A couple of days ago I was in the bathroom and I heard a sound I haven’t heard for years. Even without looking I knew what it was. No, you low thinking person, not ‘that’. It the unmistakable sound of a snail being pounded against a stony surface. It’s a sound that lifts me on a number of layers – first, a snail is about to be digested. No matter how good or fast you are at developing an immune system it’s damn hard to develop an immunity to being digested. Second, it means finally, after literally years, a thrush has moved in to the neighbourhood, and hopefully with a mate along. And finally, joy of joys, there’s the chance that I’ll again get to hear the wonderful thrush call. They’re not called song thrush for nothing.
Their call is beautiful, and – almost like watching some exceptional dancer or gymnast, and you wonder if they can do it again – thrushes usually sing their song twice. Wonderful. Blackbirds sound similar, but they only call the once. How it works is when the male thrush is concert mood, he settles on some high spot – tree top, roof top, anywhere – and he sends down cool tunes in the finest jazz traditions, not just once, but twice.
Robert Browning wrote in Home Thoughts, from Abroad:
Hark, where my blossom’d pear-tree in the hedge
Leans to the field and scatters on the clover
Blossoms and dewdrops – at the bent spray’s edge –
That’s the wise thrush; he sings each song twice over,
Lest you should think he never could recapture
The first fine careless rapture!
I bet, for homesick expats, more than one tear was shed on the harmonies of the thrush. I haven’t seen thrushes around here in the five years I’ve been here, and I’ve missed them. The other cool thing about thrushes, is that they build the most careful, neat, and beautiful mud-lined nests – and they lay exquisitely forget-me-not blue (actually, thrush-egg blue is how we’ve described that tone of blue in our family) eggs, with chinese black spots (mostly towards the larger end). The blue is not unlike that of starling eggs, but with greater depth of colour.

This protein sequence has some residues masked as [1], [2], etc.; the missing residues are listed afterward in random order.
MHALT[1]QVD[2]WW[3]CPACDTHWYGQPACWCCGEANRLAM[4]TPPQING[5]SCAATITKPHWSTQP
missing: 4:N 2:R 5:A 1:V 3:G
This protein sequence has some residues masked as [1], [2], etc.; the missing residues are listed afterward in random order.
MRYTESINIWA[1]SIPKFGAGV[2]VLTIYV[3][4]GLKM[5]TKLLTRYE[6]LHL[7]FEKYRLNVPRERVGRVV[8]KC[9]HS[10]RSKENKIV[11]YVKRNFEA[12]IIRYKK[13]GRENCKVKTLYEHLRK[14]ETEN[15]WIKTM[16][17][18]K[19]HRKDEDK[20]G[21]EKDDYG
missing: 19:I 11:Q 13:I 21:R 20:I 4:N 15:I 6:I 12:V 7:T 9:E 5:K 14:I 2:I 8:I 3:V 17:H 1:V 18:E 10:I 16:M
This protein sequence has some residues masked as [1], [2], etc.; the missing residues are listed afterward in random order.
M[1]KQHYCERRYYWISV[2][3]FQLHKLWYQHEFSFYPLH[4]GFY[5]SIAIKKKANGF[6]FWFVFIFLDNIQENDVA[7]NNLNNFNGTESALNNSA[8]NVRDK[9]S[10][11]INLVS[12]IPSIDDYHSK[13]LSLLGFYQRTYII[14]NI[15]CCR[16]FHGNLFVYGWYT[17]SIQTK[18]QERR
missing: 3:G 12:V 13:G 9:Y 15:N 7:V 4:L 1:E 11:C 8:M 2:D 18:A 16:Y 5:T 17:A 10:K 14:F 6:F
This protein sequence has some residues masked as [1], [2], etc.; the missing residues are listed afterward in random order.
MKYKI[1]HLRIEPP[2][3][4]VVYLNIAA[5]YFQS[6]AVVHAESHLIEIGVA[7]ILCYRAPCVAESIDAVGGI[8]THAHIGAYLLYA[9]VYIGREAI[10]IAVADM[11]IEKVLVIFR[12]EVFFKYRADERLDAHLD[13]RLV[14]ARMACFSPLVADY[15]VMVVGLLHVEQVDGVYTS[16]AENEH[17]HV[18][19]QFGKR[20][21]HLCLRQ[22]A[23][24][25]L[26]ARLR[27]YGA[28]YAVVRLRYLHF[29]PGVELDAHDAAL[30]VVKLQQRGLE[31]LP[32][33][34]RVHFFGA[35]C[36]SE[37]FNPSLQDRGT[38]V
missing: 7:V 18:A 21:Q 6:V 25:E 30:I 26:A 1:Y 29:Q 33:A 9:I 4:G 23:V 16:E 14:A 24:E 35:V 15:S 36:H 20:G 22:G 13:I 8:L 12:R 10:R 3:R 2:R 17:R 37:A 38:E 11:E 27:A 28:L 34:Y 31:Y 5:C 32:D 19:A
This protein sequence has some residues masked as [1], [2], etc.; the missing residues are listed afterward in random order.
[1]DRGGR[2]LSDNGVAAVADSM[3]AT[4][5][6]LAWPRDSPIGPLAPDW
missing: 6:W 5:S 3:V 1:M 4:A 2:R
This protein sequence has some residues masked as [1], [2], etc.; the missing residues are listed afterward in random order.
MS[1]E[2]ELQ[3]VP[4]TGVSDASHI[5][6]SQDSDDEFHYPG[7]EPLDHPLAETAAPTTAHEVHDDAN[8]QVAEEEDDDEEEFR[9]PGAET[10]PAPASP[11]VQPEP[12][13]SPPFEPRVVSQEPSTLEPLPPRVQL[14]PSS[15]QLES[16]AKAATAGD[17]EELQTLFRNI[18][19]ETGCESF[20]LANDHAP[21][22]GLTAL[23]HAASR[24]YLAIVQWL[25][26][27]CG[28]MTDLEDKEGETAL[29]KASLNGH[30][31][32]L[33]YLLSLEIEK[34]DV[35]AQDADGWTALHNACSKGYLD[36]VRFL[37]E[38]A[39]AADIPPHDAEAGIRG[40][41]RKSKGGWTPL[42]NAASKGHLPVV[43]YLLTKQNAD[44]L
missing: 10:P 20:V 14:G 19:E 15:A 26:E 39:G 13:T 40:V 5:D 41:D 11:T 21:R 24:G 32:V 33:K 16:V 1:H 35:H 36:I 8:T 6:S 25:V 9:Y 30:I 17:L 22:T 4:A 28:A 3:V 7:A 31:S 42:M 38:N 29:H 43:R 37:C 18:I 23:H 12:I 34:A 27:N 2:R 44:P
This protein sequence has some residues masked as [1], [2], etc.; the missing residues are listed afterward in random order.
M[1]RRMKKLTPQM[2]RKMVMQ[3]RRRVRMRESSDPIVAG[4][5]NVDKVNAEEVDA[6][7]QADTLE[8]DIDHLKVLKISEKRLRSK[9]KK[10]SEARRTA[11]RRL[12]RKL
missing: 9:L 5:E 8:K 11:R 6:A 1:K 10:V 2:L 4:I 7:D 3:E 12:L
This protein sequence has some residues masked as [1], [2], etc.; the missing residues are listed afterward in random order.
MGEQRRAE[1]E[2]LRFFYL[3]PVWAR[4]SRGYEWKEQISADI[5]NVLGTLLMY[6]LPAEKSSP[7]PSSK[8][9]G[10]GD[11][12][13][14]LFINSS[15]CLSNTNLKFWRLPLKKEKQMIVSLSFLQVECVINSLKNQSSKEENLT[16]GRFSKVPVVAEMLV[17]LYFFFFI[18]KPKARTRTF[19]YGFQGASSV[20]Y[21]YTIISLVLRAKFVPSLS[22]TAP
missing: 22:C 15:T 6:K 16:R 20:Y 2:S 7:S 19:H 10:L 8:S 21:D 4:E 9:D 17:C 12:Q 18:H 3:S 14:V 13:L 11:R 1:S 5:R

The specific (latin) name for the song thrush is Turdus (yep, same family as the blackbird) philomelos – Greek for ‘song-lover’. There’s a side reference there to Philomela, daughter of Pandion, who was turned into a nightingale – a smaller bird not unlike a thrush, however, to the best of my knowledge, never introduced to New Zealand.
As a boy I used to regularly rescue thrushes from my Dad’s glasshouse – his delectable grapes were just too tempting – and carrying out the heartpounding ball of buff and white feathers, and throwing them high into the bright blue skies, free to eat more grapes, more snails, and sing more songs. I love thrushes and they will definitely be there in my heaven.